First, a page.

As the holiday-shopping silly season approaches, we share ways savvy consumers can save significantly with these shopping strategies from the editors at Delaware Valley Consumers' Checkbook and Checkbook.org.
Keep in mind that these are broad tips for getting deals. Checkbook, a nonprofit organization with a mission to help consumers get the best service and lowest prices, finds the biggest spending mistake most consumers make is failing to comparison-shop for the best prices. To find the lowest-price stores and other money-saving advice for buying specific types of products and services, see Checkbook's articles and ratings. Through special arrangement with the Inquirer, you can access all of Checkbook's ratings of local services for quality and price free of charge until Dec. 18 by using this link: www.checkbook.org/Inquirer/Save.
Even if the price tag says "60% off!" it's probably not a steal — or even the lowest available price. Checkbook's undercover shoppers find that at many retailers the sales never, or almost never, end. In a 10-month-long investigation, Checkbook tracked sale prices at 19 major retailers and found that many stores use deceptive practices, especially by offering continuous, misleading sales campaigns. The only way to know whether you're paying a fair price is to compare prices at several stores.
There are dozens of smartphone apps that can help you compare prices, including ShopSavvy, BuyVia, and PriceGrabber. Amazon has integrated its price-checking tool right into its app. Use one of these apps to search for products you're considering or to scan the bar code of a product at a local store to get prices offered by other retailers.
Checkbook often finds the best deals online. But if a salesperson at a local store provided valuable buying advice, you might want to reward him or her with the sale. Or you might not want to wait for delivery by an online seller. And if it's an expensive item, delivery services may require that you be home to sign for it. But at many stores, you can buy local and avoid paying more. Checkbook finds that retailers often will match lower prices offered by their competitors, even if the other seller is an online store. Just use your smartphone or take along a printout of your deal to ask for a match. While this tactic seems like a hassle, Checkbook's undercover shoppers found it was quite easy to secure lower prices on most items simply by asking for a lower-priced match. One Checkbook shopper recently scored a $500 Kenneth Cole briefcase for $86 from a major department store by scanning the item with Amazon's app and showing the current Amazon selling price to a manager.
When making purchases online, you'll often see spaces where you can enter a promotional or coupon code. These spaces may as well be labeled "Hey! Here's free money!" Do an internet search for discount codes for the site (for example, search for "Land's End discount code."). Although you'll encounter expired codes, your reward often is worth the searching and trial-and-error. Two of our favorite coupon sites are RetailMeNot.com and CouponCabin.com, but there are many others worth checking. We recently found discount codes that shaved 28 percent off a photo-printing order from Shutterfly.com, cut 20 percent from a Foot Locker purchase, and zipped up a 30 percent discount on a pair of boots from shoes.com. Plus, we almost never shell out for shipping because there are so many codes that offer it free. And many sites will let you stack coupons for even greater savings and/or free shipping.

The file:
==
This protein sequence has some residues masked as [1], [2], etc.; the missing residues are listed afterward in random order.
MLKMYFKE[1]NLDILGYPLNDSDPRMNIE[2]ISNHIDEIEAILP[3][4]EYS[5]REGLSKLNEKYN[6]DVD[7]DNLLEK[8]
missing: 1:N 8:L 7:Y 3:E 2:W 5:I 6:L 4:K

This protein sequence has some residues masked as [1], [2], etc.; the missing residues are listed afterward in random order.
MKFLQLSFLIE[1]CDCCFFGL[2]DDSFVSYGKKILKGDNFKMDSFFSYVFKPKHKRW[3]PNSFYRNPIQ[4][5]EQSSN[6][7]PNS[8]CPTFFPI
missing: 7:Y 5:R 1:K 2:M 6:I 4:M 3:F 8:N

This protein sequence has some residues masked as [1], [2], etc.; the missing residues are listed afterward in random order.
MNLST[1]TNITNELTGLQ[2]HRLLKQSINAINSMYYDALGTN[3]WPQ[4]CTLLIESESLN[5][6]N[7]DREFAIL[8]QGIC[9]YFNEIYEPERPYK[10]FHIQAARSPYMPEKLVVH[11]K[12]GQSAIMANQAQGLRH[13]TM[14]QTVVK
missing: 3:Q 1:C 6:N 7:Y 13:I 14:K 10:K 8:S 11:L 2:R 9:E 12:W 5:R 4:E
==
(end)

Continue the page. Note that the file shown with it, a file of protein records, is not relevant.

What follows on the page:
Follow retailers on Facebook, Twitter, and Instagram, and sign up for their promotional emails, which many retailers use to announce exclusive discount codes and other deals. And many stores offer one-time discounts of 10 to 25 percent when you join their email lists. Have more than one email address? Sign up with another address the next time you're ready to buy.
You may qualify for extra savings at stores such as JCrew, Barnes & Noble, Apple, Bonobos, LOFT, and Office Depot/Office Max. Some retailers allow these discounts only for in-store purchases, but others apply the discount to online orders after you've completed a verification process. New Balance, for example, offers a 10 percent discount to anyone using a military email address in the checkout process. A quick internet search will yield lists of participating retailers.
You can usually get a big one-time discount for your first purchase made with a retailer-issued credit card, and with some you continue to get smaller regular discounts or rebates every time you use their cards.
For example, Target's REDcard offers a 5 percent discount on all purchases, free two-day shipping on most items, early access to special events and promotions, and an extra 30 days for making returns. Amazon's Prime Visa earns 5 percent cash back at Amazon and Whole Foods Market, 2 percent for dining, gas, and drugstore purchases, and 1 percent cash back elsewhere. Credit cards offered by Gap companies (Gap, Banana Republic, Old Navy, Athleta) offer a discount off your first purchase when you open a card account, then 5 percent rebates when you use its card at its stores. Customers who have the Visa versions of the company's cards also get a 1 percent rebate on all purchases made elsewhere.
But before signing up for a dozen retailer credit cards, know that each application will trigger an inquiry on your credit report, and might negatively affect your credit score. Even more important: Most store credit cards charge very high interest rates (routinely 25 percent APR or higher); avoid these high interest rates by paying the bill in full each month. And compare any rebate programs with those offered by other cards.